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Thread: Square Root = Two Answers

  1. #1
    Super Member harpazo's Avatar
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    Square Root = Two Answers

    I know that there are two answers when taking the square root of a given number. For example, sqrt{4} is -2 and 2. Why is the answer both positive and negative 2? Also, does the same rule apply to variables? For example, sqrt{x^2} is x NOT
    -x and x, right? Please, explain.
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    Re: Square Root = Two Answers

    You are right about some things and wrong about others. Given any positive number x, there exist two real numbers whose square is x, one positive and one negative. We write those as $\displaystyle \pm\sqrt{x}$. But the reason we need that "$\displaystyle \pm$" is that the symbol, "$\displaystyle \sqrt{x}$" means only the positive one. That is, the square root of 4 is not "-2 and 2". The square root of 4 is 2. The two values of x, such that $\displaystyle x^2= 4$, are -2 and 2. Those are different statements. Given a positive number a, The square root of a is $\displaystyle \sqrt{a}$, a positive number. The two values of x, such that $\displaystyle x^2= a$ are $\displaystyle \sqrt{a}$ and $\displaystyle -\sqrt{x}$, which we can write as $\displaystyle \pm\sqrt{a}$. Again, the reason we need that "$\displaystyle \pm$" is that $\displaystyle \sqrt{a}$ alone refers only to the positive root of the equation.
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    Super Member harpazo's Avatar
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    Re: Square Root = Two Answers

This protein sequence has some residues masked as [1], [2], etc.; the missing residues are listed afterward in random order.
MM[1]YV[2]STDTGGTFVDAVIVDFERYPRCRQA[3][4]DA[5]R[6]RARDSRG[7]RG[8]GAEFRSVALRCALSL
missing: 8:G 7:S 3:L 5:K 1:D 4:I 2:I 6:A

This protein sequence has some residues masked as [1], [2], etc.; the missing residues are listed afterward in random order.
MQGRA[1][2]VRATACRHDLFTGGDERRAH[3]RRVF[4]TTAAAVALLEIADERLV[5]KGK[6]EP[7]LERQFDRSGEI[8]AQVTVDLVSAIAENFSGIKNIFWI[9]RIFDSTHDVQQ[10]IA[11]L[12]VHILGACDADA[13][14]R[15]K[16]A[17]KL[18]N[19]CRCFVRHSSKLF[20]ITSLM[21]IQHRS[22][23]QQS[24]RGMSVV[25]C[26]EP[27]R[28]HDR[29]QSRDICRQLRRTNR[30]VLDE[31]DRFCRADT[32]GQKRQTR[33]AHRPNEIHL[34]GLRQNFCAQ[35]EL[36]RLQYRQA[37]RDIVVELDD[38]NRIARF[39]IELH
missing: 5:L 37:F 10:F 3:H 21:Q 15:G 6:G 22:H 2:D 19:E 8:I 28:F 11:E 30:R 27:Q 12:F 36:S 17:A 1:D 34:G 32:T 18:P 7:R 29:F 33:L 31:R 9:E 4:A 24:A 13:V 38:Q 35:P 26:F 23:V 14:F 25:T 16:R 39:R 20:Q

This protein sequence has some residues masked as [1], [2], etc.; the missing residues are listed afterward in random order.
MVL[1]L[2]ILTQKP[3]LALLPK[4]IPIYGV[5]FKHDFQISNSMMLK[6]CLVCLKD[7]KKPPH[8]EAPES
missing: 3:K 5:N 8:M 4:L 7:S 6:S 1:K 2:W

Quote Originally Posted by HallsofIvy View Post
    You are right about some things and wrong about others. Given any positive number x, there exist two real numbers whose square is x, one positive and one negative. We write those as $\displaystyle \pm\sqrt{x}$. But the reason we need that "$\displaystyle \pm$" is that the symbol, "$\displaystyle \sqrt{x}$" means only the positive one. That is, the square root of 4 is not "-2 and 2". The square root of 4 is 2. The two values of x, such that $\displaystyle x^2= 4$, are -2 and 2. Those are different statements. Given a positive number a, The square root of a is $\displaystyle \sqrt{a}$, a positive number. The two values of x, such that $\displaystyle x^2= a$ are $\displaystyle \sqrt{a}$ and $\displaystyle -\sqrt{x}$, which we can write as $\displaystyle \pm\sqrt{a}$. Again, the reason we need that "$\displaystyle \pm$" is that $\displaystyle \sqrt{a}$ alone refers only to the positive root of the equation.
    Ok. Now, the sqrt{-4} = -2i and 2i.
    The solution set is {-2i, 2i}.
    Why does the sqrt{-1} = i? Why does i^2 = -1?
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    Forum Admin topsquark's Avatar
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    Re: Square Root = Two Answers

    Quote Originally Posted by harpazo View Post
    Why does the sqrt{-1} = i? Why does i^2 = -1?
    The imaginary unit "i" is defined as $\displaystyle i^2 = -1$ so there is nothing to derive.

    -Dan
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    Re: Square Root = Two Answers

    Quote Originally Posted by harpazo View Post
    Ok. Now, the sqrt{-4} = -2i and 2i.
    The solution set is {-2i, 2i}.
    Why does the sqrt{-1} = i? Why does i^2 = -1?
    @harpazo, if you understand the use of definitions & axioms in mathematics this should help.
    The equation $x^2+1=0$ has no solutions in the system of real numbers because $x^2\ge 0$ for all real numbers $x$.
    So we postulate the existence, the addition, of one new number $\bf\mathit{i}$ the is a solution for $x^2+1=0$.
    That leads to the conclusion that $\bf\mathit{i~}^2=-1$. Moreover also that $-\bf\mathit{i}$ is also a solution for $x^2+1=0$
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    Super Member harpazo's Avatar
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    Re: Square Root = Two Answers

    Quote Originally Posted by Plato View Post
    @harpazo, if you understand the use of definitions & axioms in mathematics this should help.
    The equation $x^2+1=0$ has no solutions in the system of real numbers because $x^2\ge 0$ for all real numbers $x$.
    So we postulate the existence, the addition, of one new number $\bf\mathit{i}$ the is a solution for $x^2+1=0$.
    That leads to the conclusion that $\bf\mathit{i~}^2=-1$. Moreover also that $-\bf\mathit{i}$ is also a solution for $x^2+1=0$
    Good information for my notes.
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